Driver drills are superb tools that save time – as well as lots of wear and tear on a person’s wrists and hands. Driver drills are perfectly suited to many shop and home tasks, and offer an endless variety of helpful attachments. But if you find that you’re project calls for installing lots of hardware, or installing difficult hardware, consider an impact driver. An impact driver has several advantages over a driver drill when it comes to screwing in hardware – starting with the hammer blow action that “hammers” the screws in as the bit rotates. As seen at right, the impact hammer is also smaller, so it reaches into tighter spots. How much faster is an impact driver? I’m glad you asked because I did a test using 6″ contractor’s screws being sunk into the edge of a 2″x10″ piece of scrap lumber. No pilot holes were drilled. I sunk 3 screws with the impact driver in an average of 11 seconds each. The driver drill took 20 seconds BUT the driver dill would not finish sinking 2 of the 3 screws. Impact drivers also make quick work of attaching sheet metal with self-starting screws – no need to pre-drill.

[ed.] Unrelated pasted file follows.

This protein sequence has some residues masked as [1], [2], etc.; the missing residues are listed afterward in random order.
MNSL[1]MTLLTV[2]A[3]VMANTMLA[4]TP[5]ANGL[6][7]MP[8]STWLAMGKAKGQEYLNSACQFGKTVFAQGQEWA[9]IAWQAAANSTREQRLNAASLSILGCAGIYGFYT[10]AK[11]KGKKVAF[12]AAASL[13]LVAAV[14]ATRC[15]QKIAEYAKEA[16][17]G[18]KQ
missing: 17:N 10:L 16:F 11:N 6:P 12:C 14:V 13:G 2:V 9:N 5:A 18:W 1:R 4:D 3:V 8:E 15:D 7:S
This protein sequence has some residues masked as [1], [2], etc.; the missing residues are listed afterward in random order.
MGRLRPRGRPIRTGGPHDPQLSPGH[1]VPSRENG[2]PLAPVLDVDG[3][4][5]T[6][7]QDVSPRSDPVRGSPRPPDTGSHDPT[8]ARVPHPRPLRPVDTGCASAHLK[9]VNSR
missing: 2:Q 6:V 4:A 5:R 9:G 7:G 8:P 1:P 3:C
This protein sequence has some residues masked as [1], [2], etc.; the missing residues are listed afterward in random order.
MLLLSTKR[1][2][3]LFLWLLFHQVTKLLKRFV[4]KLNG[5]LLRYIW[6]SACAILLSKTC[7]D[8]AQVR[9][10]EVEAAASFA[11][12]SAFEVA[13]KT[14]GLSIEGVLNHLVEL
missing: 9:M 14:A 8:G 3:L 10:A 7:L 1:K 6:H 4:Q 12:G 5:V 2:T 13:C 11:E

Impact drivers don’t have the range of driver drills – they won’t work with drill bits or many other attachments. But for screwing in hardware, the impact driver has no rivals. You’ll also appreciate the quick bit change system – no loosening and tightening needed, just pop in the bit you need for the project. It’s great for jobs where you’re constantly changing between 2 or 3 bit types or sizes.